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Category Archives: Cognac

I.B.U.

I.B.U.

I.B.U.

May 19, 2016 – The Republic Steakhouse

I.B.U.

3/4 oz. Cognac
3/4 oz. orange juicd
1/4 oz. apricot brandy
Champagne

Shake first three ingredients in a shaker with ice. Strain into a Champagne flute and fill with Champagne.

Courvoisier Cognac, Gruet sparkling white wine. This is a light, summery drink that is a bit on the sweet side. Like a Mimosa that’s heavy on the Champagne but at the same time a little kicky from the Cognac

Ahóá! (Navajo)

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Posted by on January 28, 2017 in Champagne, Cognac

 

Pierre Collins

Pierre Collins

Pierre Collins

March 26, 2015 – The Republic Steakhouse

Pierre Collins 

3/4 to 1 oz. lemon juice
1/4 to 3/4 oz. sugar syrup
2 oz. Cognac
Soda

Stir first three ingredients well with ice in a collins glass. Fill with soda.

Remy Martin VS Cognac. As with his brothers that I’ve sampled (Sandy, the Colonel, and Mike), Pierre Collins is a good, solid cocktail that is always pleasing and refreshing. A perfect balance between tart and sweet with the Cognac’s warm fruitiness shining through.

Şerefe! (to honor) (Turkish)

 
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Posted by on May 20, 2015 in Cognac

 

Ritz

Ritz

Ritz

July 10, 2014 – The Republic Steakhouse

Ritz
3/4 oz. orange juice
3/4 oz. Cognac
1/4 oz. Cointreau
Champagne

Shake first three ingredients with ice in a shaker. Strain into a champagne flute and carefully fill with Champagne.

This was Ryan’s pick out of the book. Courvoisier VS (maybe VSOP? I don’t remember) Cognac, and Gruet sparkling white wine. The best way to describe this drink is that it is a SERIOUS Mimosa (just orange juice and Champers). The Cognac gives it some added warmth and oomph, while the Cointreau boosts the orange flavor and adds a little sweetness, although over all this is not a sweet drink. I wouldn’t have a lot of these at brunch, but one or two would make it fun.

Ma ixpāntzinco (Nahuatl)

 
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Posted by on July 16, 2014 in Champagne, Cognac

 

Prince of Wales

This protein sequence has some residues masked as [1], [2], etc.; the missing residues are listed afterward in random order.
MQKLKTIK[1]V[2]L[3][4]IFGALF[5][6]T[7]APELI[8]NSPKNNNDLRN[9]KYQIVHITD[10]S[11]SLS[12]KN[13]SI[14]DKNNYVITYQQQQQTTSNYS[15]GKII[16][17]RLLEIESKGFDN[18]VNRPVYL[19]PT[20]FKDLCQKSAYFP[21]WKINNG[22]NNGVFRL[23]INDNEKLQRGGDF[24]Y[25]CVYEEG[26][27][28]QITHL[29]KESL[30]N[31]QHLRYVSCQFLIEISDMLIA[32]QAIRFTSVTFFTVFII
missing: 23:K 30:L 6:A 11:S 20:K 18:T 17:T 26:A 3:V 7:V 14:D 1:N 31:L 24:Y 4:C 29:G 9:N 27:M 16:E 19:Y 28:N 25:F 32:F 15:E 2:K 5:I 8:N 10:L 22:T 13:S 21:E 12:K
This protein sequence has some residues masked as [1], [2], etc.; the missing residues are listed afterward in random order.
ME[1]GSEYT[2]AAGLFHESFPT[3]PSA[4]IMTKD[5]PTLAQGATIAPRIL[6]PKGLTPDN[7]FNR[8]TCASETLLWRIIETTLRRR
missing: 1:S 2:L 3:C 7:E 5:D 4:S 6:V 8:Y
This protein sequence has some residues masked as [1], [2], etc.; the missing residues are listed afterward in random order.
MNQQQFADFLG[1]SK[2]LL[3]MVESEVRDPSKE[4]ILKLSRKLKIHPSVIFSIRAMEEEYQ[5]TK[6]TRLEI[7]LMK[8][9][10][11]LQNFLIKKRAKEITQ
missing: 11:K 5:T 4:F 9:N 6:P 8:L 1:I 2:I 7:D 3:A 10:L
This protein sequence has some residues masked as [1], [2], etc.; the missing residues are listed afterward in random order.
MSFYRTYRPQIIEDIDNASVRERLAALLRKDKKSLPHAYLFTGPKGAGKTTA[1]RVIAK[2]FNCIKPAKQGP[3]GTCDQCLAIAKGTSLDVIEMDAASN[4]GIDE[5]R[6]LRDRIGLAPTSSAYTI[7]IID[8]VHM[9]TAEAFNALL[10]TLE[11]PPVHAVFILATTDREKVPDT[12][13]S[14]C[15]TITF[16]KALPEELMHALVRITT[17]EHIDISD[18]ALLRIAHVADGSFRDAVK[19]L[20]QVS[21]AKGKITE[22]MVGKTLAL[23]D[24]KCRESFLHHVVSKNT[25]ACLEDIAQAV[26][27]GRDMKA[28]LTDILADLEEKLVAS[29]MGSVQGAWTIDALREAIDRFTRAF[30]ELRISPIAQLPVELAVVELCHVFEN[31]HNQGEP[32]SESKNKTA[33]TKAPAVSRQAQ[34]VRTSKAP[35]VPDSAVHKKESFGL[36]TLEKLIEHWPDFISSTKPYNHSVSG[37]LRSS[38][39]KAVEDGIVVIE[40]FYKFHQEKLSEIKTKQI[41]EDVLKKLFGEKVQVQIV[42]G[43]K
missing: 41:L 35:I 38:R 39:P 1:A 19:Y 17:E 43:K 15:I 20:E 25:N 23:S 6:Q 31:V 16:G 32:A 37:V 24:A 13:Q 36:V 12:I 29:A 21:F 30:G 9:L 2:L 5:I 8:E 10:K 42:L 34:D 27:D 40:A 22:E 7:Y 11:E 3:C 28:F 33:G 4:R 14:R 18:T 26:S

Prince of Wales

Prince of Wales

June 6, 2014 – The Republic Steakhouse

Prince of Wales
1 sugar cube
Dashes of Angostura bitters
3/4 oz. Cognac
Orange wedge
Stemmed cherry
Champagne
1/4 oz. Bénédictine

Place sugar cube into a small highball glass (originally a silver glass) and saturate with bitters. Add ice cube and pour in Cognac. Add orange wedge and cherry. Fill with Champagne and gradually pour in Bénédictine.

Gruet sparkling white wine, Courvoisier V.S.O.P. (or maybe V.S.? I don’t remember), and lovely Bénédictine. Okay… Bénédictine was a partial theme for the evening, apparently. Although the Brooklyn was very hard to beat, I think this one did it.The mixture of ingredients do interesting things together. As usual, I took a good sniff before sipping. I immediately had an impression of Christmas. Hints of warm spices like cinnamon and nutmeg mixed with the scent of orange. A sip confirmed the spice notes along with the slightly winey, tart Gruet. This drink is an exception to an apparent rule that Ryan and I are finding to be in play: the cooler sounding the name of a cocktail is (Black & Fall, Tricontinental, Alexander’s Sister), the more boring or downright awful it is. The Prince of Wales is a cool sounding drink that is actually very good.

Bénédictine is an herbal liqueur beverage developed by Alexandre Le Grand in the 19th century and produced in France. It is claimed that at the Benedictine monks at the Abbey of Fécamp in Normandy had developed a medicinal aromatic herbal beverage which was produced until the abbey’s devastation during the French Revolution, but in fact Alexandre Le Grand invented the recipe himself, helped by a local chemist; he told this story to connect the liqueur with the city history to increase sales.